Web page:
Assessment and Enhancement of the Energy Supply System Efficiency with Emphasis on the Cogeneration and Renewable as Main Directions for Fuel Saving

Assessment and Enhancement of the Energy Supply System Efficiency with Emphasis on the Cogeneration and Renewable as Main Directions for Fuel Saving

Sergey Zharkov (Energy Systems Institute, Siberian Branch of the Russian Academy of Sciences, Russia)
DOI: 10.4018/978-1-4666-9755-3.ch001
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Abstract

The paper presents methods for assessing economic, resource and environmental efficiency of energy supply systems and ways of its improvement, the main of which are the development of cogeneration and renewable energy sources (RES). The problem of allocating fuel and financial costs in the case of the combined production is solved. The methods allow determining specific indicators of supplied products which makes it possible to compare the efficiency of energy supply systems of different companies and countries, and to define their future target indicators. The technology of introducing RES-based power plants to the energy supply systems by means of using unstabilized RES-based power for direct fuel substitution at thermal power plants. The paper can be interesting to power engineering specialists, businessmen and economists, and also participants of the upcoming UN Climate Change Conference aimed at achieving a universal agreement on climate, which will be held in 2015 in Paris.
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Introduction

The nation that leads the world in creating new sources of clean energy will be the nation that leads the 21st century global economy -Barack Obama

We must leave future generations with the world energy which will help to avoid conflicts and unreasonable rivalry for energy security. -V. V. Putin

The recent report of the UN predicts catastrophic deterioration of a climatic situation on the planet. Nobel Prize laureate, economist Michael Spence calls for immediate actions (the article “Growth in the New Climate Economy” at Project Syndicate), otherwise future expenses on neutralization of ecological damage will be “very heavy” for global economy. Recently published report of the Global Commission on the Economy and Climate “The New Climate Economy: Better Growth, Better Climate”, proves that the actions for fight against climate change not only do not slow down the economic growth, but even can accelerate it considerably - and in the near future. Therefore, the measures to reduce environmental pollution, save fuel and other resources, develop cogeneration, use renewable energy resources on a large scale, and assess their efficiency are very important (Jovanovic, Turanjanin, Bakic, Pezo & Vucicevic B, 2011; Pezzini, Gomis-Bellmunt & Sudrià-Andreu, 2011; Melentiev, 1987; Melentiev, 1993; Twidell & Weir 1990). Besides, cogeneration and wind power industry are the most significant technologies for fuel saving and reducing greenhouse gas emissions.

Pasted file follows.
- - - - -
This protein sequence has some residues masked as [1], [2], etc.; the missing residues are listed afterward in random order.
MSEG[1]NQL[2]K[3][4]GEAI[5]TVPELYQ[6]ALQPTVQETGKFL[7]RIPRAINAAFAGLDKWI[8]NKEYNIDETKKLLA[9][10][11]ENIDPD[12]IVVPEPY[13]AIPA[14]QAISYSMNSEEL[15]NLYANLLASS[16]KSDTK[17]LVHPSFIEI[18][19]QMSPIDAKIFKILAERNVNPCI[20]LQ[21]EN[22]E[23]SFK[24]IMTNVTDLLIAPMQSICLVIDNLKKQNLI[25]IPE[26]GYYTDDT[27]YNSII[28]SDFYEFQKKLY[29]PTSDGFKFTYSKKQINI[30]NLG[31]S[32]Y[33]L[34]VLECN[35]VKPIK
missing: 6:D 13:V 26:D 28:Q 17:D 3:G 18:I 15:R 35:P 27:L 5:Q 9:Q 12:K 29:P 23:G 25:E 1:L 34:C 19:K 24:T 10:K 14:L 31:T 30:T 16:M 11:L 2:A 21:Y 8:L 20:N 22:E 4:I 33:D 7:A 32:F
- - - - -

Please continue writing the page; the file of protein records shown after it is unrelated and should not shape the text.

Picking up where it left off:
Russia and other countries apply methods for separation of fuel and financial costs in the energy sector mainly at cogeneration (combined heat and power production) plants (CPs) in order to assess their efficiency and fix heat and electricity tariffs (Alexanov, 1995; Arakelyan, Kozhevnikov & Kuznetsov, 2006; Gitelman & Ratnikov, 2008; Kharaim, 2003; Kuznetsov, 2006; Malafeev, Smirnov, Kharaim, Khrilev & Livshits, 2003; Melentiev, 1987; Melentiev, 1993; Padalko & Zaborovsky, 2006; Popyrin, Denisov & Svetlov, 1989; Semenov, 2002). The problem of interrelated pricing of electric and heat energy is especially urgent for the countries that consume a lot of fuel for heat supply and have a high share of CPs in their energy systems. However, in this case it appears to be important to pay more attention to the assessment of the overall efficiency of energy supply systems.

The issue of separating total costs of cogeneration is highly topical not only for the energy sector, but also for other branches of industry producing several types of products. Moreover, a great number of methods for separating costs are applied in the energy sector and industry.

Development of methods for separating costs at CPs leads in particular to the following conclusion (Gitelman & Ratnikov, 2008; Kharaim, 2003; Malafeev, Smirnov, Kharaim, Khrilev & Livshits, 2003; Semenov, 2002): Allocation of CPs costs requires that the principle of equivalence between electricity and heat markets (Gitelman & Ratnikov, 2008) (equivalent equilibrium (Malafeev, Smirnov, Kharaim, Khrilev & Livshits, 2003)) be satisfied, since the use of combined generation technology involves no individual heat and power generation businesses. Here it is possible to speak just about the combined generation business proper, because the inefficiency of one decreases the efficiency of the other, so they can be only equally efficient or inefficient. And only a temporary imbalance is acceptable.

In author’s opinion the efficiency of energy supply systems is characterized by three aspects – economic, resource (including fuel) and environmental. Therefore, new methods are suggested by the author (Zharkov, 2009) for the overall assessment of economic, resource and environmental efficiency of CPs and the energy supply systems as a whole and the ways to enhance it with emphasis on the cogeneration and renewables as the main directions for fuel economy.

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